It was the local waterways jobsworth: “You have to move”. “We can’t”. “You have to”. “We can’t”. “You’ll have to get a tow then”.  “At this time of night we can’t”.“ You have to”. “Can you get us a tow then?”. “I can’t”. As this conversation was doing nothing to expand my Dutch vocabulary I was getting a bit bored and chilly, stood there in my PJ’s, so I left the men folk to their repetitions and went and watched a bit of telly. Eventually the jobsworth man rang his boss and, it transpired, that the problem was that we were in an area designated for ‘hazardous cargo’. The fact that we had a ‘dangerous cat’ onboard didn’t qualify us, apparently. They were concerned for our safety, despite the fact that there were no boats moored there carrying hazardous cargo. So it was decided that we should pull Francoise back 20 metres around the corner where we had to tie up to railings and the scaffold poles laying on the bank. Hey ho – off he went happy; in the end.

The next morning, at lunchtime as promised, our efficient engineer returned with our 1965 injector pump having found the parts and replaced the ball bearings overnight. Within 30 minutes we were on our way again. That’s service. Square ball bearings are not to be recommended.


When we, finally, arrived in Lemmer we found that everyone else had decided to take shelter there too; made worse by the lock (there is the odd one about!) being closed for the day, so nobody could get out the other side. Inevitably, everyone ended up breasting up. We had to wait awhile to get into town because they were working on the bridge as well as the lock.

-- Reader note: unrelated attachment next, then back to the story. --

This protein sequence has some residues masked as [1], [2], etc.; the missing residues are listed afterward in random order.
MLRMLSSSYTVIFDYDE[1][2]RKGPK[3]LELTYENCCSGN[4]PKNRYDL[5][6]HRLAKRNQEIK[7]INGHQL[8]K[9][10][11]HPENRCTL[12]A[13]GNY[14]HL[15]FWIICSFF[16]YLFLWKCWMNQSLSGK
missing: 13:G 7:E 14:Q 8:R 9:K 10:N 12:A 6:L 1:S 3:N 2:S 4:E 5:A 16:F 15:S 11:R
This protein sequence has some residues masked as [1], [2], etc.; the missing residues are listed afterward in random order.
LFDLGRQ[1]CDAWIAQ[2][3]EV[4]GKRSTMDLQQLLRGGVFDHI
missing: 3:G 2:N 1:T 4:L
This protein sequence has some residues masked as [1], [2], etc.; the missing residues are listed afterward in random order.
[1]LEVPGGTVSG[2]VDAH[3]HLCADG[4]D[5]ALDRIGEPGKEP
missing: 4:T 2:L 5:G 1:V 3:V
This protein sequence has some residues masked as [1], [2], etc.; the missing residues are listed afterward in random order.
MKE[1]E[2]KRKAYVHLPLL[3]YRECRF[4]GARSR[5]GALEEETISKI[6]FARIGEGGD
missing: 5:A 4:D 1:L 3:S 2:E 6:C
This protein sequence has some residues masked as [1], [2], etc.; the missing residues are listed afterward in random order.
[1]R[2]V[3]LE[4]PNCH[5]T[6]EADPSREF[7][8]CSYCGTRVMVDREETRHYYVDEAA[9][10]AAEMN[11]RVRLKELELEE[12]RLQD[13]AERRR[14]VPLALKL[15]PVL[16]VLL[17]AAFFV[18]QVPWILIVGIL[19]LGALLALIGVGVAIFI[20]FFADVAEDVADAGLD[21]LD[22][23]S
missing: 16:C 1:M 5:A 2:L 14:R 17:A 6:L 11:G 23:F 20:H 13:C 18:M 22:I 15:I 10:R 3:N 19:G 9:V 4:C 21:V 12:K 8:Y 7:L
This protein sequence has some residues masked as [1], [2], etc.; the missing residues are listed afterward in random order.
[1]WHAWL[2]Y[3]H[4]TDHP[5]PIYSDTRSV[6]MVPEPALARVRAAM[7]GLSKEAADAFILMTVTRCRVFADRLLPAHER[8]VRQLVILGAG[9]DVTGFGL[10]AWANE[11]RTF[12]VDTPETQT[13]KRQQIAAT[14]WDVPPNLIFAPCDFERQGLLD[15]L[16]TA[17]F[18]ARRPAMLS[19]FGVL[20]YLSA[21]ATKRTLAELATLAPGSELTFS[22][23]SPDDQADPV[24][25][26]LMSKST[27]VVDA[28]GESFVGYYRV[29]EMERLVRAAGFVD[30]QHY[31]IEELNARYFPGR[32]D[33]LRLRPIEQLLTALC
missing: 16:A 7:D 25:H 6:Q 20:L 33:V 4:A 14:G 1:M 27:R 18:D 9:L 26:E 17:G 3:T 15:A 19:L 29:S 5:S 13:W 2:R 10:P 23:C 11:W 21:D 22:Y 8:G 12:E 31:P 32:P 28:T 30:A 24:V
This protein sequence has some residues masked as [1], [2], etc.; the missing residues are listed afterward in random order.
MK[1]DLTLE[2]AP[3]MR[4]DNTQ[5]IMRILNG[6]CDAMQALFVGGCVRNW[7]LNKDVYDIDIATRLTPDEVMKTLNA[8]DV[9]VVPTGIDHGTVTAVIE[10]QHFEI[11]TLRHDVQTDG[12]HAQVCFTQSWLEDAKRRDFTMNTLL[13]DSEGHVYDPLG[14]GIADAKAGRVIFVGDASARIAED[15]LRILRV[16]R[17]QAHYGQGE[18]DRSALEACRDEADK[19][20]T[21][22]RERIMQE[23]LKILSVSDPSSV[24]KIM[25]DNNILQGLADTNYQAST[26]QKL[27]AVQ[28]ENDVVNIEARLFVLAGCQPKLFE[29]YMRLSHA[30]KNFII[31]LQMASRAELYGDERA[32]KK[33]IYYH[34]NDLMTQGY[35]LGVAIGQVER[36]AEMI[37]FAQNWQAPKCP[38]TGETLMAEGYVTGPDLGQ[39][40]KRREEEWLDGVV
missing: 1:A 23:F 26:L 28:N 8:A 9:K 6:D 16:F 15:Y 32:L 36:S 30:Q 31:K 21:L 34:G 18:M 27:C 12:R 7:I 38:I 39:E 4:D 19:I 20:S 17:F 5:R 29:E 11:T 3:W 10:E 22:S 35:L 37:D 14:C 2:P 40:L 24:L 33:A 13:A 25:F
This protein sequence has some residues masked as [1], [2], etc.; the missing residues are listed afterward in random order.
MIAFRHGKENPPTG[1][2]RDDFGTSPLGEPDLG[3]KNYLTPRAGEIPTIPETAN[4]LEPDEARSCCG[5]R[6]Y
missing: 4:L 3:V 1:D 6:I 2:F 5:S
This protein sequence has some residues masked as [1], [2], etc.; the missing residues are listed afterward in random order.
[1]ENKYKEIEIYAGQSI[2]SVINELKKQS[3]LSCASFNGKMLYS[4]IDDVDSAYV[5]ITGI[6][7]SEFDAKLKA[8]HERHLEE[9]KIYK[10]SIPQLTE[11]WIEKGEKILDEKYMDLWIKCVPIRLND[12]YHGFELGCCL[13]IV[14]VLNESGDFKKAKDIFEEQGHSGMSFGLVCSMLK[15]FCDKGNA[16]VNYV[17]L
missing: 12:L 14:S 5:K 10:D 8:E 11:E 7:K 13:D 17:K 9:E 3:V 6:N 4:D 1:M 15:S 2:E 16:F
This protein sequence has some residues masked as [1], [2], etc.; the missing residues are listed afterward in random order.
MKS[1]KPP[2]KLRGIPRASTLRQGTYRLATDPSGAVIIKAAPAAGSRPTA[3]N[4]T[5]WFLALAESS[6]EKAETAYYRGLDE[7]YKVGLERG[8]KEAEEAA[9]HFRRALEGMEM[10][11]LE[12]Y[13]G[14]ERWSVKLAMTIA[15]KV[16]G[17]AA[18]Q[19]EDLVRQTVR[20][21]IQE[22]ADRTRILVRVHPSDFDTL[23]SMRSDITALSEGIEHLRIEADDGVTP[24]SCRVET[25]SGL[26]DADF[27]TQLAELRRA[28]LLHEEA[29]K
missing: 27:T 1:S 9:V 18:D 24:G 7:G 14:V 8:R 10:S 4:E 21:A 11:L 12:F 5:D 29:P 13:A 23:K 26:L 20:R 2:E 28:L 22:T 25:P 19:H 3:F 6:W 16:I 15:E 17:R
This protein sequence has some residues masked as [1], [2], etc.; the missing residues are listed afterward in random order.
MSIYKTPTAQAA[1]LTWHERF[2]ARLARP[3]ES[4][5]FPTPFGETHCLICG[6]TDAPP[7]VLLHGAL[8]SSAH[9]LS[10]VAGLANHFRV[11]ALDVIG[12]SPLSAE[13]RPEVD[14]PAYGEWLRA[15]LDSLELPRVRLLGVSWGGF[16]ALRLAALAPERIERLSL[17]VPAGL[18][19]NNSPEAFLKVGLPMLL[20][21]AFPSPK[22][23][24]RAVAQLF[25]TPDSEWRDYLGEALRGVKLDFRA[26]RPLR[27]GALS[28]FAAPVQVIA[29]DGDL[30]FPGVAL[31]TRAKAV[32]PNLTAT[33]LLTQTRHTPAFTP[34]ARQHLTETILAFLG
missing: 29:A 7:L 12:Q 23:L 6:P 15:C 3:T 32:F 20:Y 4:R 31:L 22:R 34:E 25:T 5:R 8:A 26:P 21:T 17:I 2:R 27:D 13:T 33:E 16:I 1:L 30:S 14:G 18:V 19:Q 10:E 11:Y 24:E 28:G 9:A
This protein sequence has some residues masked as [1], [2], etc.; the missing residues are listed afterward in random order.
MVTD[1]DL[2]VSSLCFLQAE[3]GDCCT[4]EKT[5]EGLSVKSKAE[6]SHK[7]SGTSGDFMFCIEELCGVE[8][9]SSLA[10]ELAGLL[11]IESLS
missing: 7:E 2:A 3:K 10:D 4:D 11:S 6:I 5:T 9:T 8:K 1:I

Hadn’t been moored for long before a yacht came along asking to breast us and inviting us around for G&Ts. Frank and Diana and their puppy. It started early and finished late. At some point during the evening it was discovered that my 2.99 reading glasses came complete with headlights. Two of us and two dogs blew the cobwebs away on the beach the next morning; two of us (plus Baxter, of course) didn’t!!!!!


En route I had been chatting to a Facebook friend, Marcha, and trying to arrange a meet. At first it looked like we wouldn’t be in Lemmer at the same time but, in the end, we managed it and I know we will remain firm friends. Marcha and Peter have two little dogs like mini Baxter and Muttleys; we shared a lunch and a dinner together and, the next day, I saw little Joep running after a lady with a dog.Thinking he’d escaped from their boat, I called Joep to me to catch him and take him back to Marcha’s boat. The lady whose dog I was trying to kidnap wasn’t best pleased, but recovered her sense of humour when Marcha and Joep appeared and she could see the likeness.

Our nights in Lemmer were not without incident. One night somebody decided to ‘dance’ on our roof. Another night we were breasted up by a hire cruiser occupied by a load of blokes in their 40’s – instead of just getting off and going out to dinner, they were  backwards and forwards half the bloody night. At 2am they took another couple back to the boat with them; ended with the couple falling off their boat onto ours … grrrrrr.

I like Lemmer a lot; great little town and I do love a beach


The predicted storm, when it arrived, hit hard. We won’t talk about the Lemmer Webcam!


2 Responses to “Things that go bump in the night”

  1. Kevin TOO said

    I can understand the ‘local waterways jobsworth’s’ attitude though… you wouldn’t want a leaking petrol tanker moored up behind you… 😉
    Lemmer certainly looks a nice place, even on the webcams (ssh, I won’t mention them again)
    Love the car parking arrangements, you’ll have to get one!! LOL


    • We have so much ‘stuff’ on our roof now that we can hardly get up there to set the satellite up! Ssh – don’t mention the webcams! We got kicked out of Sneek and went back to Lemmer; deliberately moored elsewhere to avoid the webcams!